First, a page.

Discuss the arguments for and against the availability of Safe Injecting Rooms.
The risks caused by injecting drug use pose a major public health problem both to injecting drug users and to the wider community. By looking at the arguments for and against the establishing of injecting rooms in any community, especially in Australia, issues are raised that must be considered in any effort to combat the problem of drugs in society. There is public agreement that injecting illicit drugs is a risky activity no matter where or how it is undertaken. Arguments for the availability of safe injecting rooms believe that even though these facilities may not eradicate drug taking, they can make the process less harmful to both the drug users and the public and thus can be a beneficial strategy in the war against drugs. However, the argument against considers injecting rooms as an unnecessary and potentially harmful entity by sending out a misleading message about society's tolerance of drugs, as well as continuing to expose addicts to the risk of overdose and other health problems.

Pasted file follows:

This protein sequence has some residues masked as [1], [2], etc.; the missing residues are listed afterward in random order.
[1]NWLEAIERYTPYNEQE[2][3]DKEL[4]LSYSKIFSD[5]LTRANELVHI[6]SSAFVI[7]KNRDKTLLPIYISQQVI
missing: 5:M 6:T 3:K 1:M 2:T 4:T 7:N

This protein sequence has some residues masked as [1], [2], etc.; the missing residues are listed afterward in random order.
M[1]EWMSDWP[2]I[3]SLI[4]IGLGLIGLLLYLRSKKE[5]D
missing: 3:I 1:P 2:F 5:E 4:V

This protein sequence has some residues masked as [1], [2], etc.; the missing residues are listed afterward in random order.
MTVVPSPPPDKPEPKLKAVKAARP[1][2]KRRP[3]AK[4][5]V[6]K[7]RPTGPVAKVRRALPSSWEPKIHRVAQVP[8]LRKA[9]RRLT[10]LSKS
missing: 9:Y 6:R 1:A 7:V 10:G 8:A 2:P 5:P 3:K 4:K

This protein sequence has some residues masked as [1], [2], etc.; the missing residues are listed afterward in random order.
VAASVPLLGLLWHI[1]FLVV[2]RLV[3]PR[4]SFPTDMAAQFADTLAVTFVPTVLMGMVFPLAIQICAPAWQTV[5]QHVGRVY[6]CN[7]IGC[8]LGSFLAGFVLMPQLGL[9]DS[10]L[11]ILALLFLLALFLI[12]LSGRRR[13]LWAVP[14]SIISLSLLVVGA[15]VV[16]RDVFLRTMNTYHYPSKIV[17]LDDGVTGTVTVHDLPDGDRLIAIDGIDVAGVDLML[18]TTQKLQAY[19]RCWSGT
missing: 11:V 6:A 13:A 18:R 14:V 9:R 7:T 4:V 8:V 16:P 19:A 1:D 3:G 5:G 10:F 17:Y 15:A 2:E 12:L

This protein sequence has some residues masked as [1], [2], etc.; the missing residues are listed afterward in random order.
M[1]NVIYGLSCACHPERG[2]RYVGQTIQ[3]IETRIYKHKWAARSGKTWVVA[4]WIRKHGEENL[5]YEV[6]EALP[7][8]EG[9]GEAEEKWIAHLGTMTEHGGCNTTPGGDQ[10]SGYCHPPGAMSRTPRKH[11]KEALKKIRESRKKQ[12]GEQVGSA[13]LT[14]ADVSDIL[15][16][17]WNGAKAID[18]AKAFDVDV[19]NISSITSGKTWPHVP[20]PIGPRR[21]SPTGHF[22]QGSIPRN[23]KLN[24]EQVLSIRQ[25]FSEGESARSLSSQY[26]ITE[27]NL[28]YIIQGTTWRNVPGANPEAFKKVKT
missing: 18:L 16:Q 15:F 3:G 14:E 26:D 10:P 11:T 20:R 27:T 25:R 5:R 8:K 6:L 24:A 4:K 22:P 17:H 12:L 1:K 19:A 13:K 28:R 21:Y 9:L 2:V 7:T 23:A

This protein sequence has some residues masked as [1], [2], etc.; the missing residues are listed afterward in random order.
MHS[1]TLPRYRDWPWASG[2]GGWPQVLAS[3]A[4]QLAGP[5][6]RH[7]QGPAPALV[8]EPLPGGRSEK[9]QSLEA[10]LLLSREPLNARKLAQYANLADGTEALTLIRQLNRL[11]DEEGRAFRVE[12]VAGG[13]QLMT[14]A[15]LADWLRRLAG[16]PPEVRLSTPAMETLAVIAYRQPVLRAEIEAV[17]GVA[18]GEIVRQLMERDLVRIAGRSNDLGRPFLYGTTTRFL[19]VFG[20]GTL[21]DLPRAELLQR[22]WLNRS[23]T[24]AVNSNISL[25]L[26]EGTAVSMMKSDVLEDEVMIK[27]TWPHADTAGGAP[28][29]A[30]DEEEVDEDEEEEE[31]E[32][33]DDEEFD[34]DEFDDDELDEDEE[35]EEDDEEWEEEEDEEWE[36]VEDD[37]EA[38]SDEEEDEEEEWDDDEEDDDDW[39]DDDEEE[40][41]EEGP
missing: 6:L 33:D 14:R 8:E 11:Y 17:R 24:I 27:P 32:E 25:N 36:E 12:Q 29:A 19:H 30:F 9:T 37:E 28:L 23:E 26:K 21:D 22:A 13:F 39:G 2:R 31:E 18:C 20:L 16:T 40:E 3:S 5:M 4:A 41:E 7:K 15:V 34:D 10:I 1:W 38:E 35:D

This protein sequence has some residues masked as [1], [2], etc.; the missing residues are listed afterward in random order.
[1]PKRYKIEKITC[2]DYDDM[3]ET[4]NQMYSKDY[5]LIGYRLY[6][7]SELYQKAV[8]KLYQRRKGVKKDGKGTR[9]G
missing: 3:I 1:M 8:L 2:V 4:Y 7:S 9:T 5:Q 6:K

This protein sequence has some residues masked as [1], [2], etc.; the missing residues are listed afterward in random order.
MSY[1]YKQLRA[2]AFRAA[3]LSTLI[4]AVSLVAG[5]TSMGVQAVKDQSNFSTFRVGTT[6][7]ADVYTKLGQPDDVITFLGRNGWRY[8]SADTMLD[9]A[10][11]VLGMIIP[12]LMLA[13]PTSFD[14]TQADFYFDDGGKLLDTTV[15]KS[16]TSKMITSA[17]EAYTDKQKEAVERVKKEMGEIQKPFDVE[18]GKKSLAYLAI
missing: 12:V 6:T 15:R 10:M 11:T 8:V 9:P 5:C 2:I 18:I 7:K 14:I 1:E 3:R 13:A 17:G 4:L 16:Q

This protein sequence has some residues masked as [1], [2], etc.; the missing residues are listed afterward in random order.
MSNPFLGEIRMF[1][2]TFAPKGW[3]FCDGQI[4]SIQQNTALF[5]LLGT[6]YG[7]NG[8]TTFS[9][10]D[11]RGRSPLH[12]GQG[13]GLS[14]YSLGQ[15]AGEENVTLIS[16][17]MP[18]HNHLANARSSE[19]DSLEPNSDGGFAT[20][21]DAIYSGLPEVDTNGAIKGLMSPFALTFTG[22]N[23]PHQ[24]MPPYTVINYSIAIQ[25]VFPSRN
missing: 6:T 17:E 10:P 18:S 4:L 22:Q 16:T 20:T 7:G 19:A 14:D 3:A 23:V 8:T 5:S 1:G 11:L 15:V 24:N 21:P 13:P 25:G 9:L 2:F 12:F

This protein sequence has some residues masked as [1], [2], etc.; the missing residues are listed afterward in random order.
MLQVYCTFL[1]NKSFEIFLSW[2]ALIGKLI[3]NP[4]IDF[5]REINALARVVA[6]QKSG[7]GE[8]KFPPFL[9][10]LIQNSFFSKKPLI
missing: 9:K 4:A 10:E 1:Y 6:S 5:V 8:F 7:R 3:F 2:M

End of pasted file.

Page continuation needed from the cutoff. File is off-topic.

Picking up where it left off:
Even supporters of the availability of injecting rooms to injecting drug users (IDUs) are quick to point out that the provision of these facilities are only to make it safer, because this activity can never be safe. These venues are provided and supervised by health and welfare organisations for the use of injecting illicit drugs. The main aims of injecting rooms are to reduce the harm experienced by IDUs through reducing the risk of fatal overdose and the transmission of blood borne viruses, as well as reducing the public nuisance of drug users injecting in public places. These aims are to be fulfilled through services such as the provision of sterile injecting equipment and paraphernalia and the provision of means of safe disposal of injecting equipment. The benefits of these two examples are obvious - the former aids in controlling the risk of the spread of diseases such as HIV/AIDS and Hepatitis C, both of greater prevalence among IDUs than in the non-injecting population, and the latter protects not only IDUs but also the public for which needle-stick injuries is a health scare.